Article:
Black Swan Reviews
It is a very intriguing and mesmerising movie all round with great performances, fantastic cinematography and great direction.
Although at first i wasn't sure if i wanted to watch this movie as it is about ballet even if it is a psychological thriller, however it truly won me over, i think Natalie Portman delivers a stunning and top of the form performance that is truly worthy of the oscar.
She certainly delivers a fantastic performance that could possibly persuade me to go and see and actual ballet production.
The storyline and script are beautifully written and is a very interesting concept that i very much enjoyed.
The story of a ballet dancer striving for perfection but also needing to find that balance between perfection and relaxing so that the emotion of the dance comes through in the dance. I liked that the story concentrated on the difficulty of striving for that perfection when competing against other determined/driven dancers. It really is a great psychological thriller that has a border line between sanity and insanity.
A very good movie and does have its moments of pure horror as well!
I loved the final scene from where the white swan turns into its opposite and becomes the black, i thought that Natalie Portman did an excellent and exhilarirating performances that i didnt think that you could actually pick on the change between the white swan who is a kind of conscientous, timid and frigid kind of character whereas the black swan is the alto ego of letting go and becoming an intense and maybe scary character and Portman gives and portrays that performance beautifully in that one dance.
Very well down and really worth the watch even if you aren't a ballet fan.
Upon first viewing, I thought the movie broke its own set of supernatural rules because all throughout, we're supposed to believe that what Nina sees, feels, and does are figments of her imagination - sprouting swan wings, shanking a bitch. Nina doesn't REALLY sprout wings. Her ankles don't REALLY collapse in on themselves. She doesn't REALLY kill Lily, and as a corollary, she doesn't REALLY stab herself. No other character in the movie can see these psychotic delusions, yet the one that they do see (the bloody gash from aforementioned shanking) just happens to be caused by the only delusion that the filmmakers don't even show the audience (Nina killing herself, apparently, when she thought she was killing Lily).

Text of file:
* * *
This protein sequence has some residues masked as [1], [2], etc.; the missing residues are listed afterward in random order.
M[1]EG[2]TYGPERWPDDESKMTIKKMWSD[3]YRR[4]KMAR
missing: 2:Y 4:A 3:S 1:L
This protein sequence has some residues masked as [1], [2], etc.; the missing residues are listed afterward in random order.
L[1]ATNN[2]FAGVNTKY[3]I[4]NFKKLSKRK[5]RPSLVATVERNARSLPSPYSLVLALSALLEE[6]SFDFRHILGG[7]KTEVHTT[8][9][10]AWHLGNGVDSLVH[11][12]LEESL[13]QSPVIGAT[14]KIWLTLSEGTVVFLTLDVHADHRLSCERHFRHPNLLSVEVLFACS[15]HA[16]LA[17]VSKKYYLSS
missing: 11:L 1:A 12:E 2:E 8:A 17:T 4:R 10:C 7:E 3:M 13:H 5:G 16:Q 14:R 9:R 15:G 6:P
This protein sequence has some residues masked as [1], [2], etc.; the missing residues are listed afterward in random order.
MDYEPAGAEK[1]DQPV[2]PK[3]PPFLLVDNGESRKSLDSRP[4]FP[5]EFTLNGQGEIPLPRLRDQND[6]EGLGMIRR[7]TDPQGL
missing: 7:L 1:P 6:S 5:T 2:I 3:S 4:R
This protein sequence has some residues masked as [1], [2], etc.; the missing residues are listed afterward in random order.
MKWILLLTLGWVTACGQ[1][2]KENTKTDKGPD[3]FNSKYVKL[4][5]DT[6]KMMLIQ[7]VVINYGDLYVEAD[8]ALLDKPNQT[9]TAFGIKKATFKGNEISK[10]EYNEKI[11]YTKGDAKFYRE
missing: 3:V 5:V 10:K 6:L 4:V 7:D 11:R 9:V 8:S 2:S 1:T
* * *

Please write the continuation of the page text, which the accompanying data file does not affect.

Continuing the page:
However, I bought the fantasy-becoming-reality climax more this time for no real reason other than perhaps wanting a believable resolution that mirrors the sacrificial suicide in the plot of "Swan Lake."
"Black Swan" follows the rise (or dark descent) of a featured ballerina (Portman) who lands the coveted lead role in a new production of "Swan Lake". As she prepares for the part, she finds herself battling with a beautiful new rival who possesses the qualities she lacks (Mila Kunis), her overbearing mother (Barbara Hershey), her admiration for the prior and now past her prime featured ballerina (Winona Ryder) and the production's eccentric director (Vincent Cassel. These conflicts begin a fascinating trip into darkness.
Portman is essential to the film's success and her committed performance is a wonder to behold. The young actress is raw in her approach and brings the character alive both physically and mentally. She's surrounded by a solid cast with Kunis demonstrating chops she had little chance to display in her prior roles. Veterans Hershey and Ryder do well with their parts, but are nothing more but stock characters with very little surprise.
"Swan" is painstaking in its portrayal of the brutality of the ballet world - with injuries and psychological torment in full display - and perhaps this painstaking detail is what distracts "Swan" and ultimately makes it feel too laborious to get through. But this does not destroy the film it just blunts the impact the film could have had if it had only been a bit more tightly paced.
With that said, "Swan" is still a definite must watch. Aronofsky again showcases a unique point of view and perspective that is rarely seen in film today and "Swan" while not a masterpiece is still a fascinating film to watch.
The prologue is this same opening scene, the dream. It's not possible to be sure if the "dream" truly became reality, but we tend to believe it, though not literally.
Black Swan has been compared to Red Shoes and Repulsion among others. Indeed, but once we feel Vicky' s passion for dancing (Red Shoes), we can't feel it in Nina. The ballet seems to be only another neurose, maybe the closest symbol of the perfection she seeks. Once Carole (Repulsion) is really scary and intriguing, Nina is only a scared "little girl" we can only feel for. She's not complex or interesting at all, neither any of the other characters are. Lily, nothing but the tiring free-spirited femme fatale, could only be the alter ego of Nina's lack of depth, personality. All Nina needs to shine is to bring out her bad side that is, of course, mostly represented by sex and "drugs".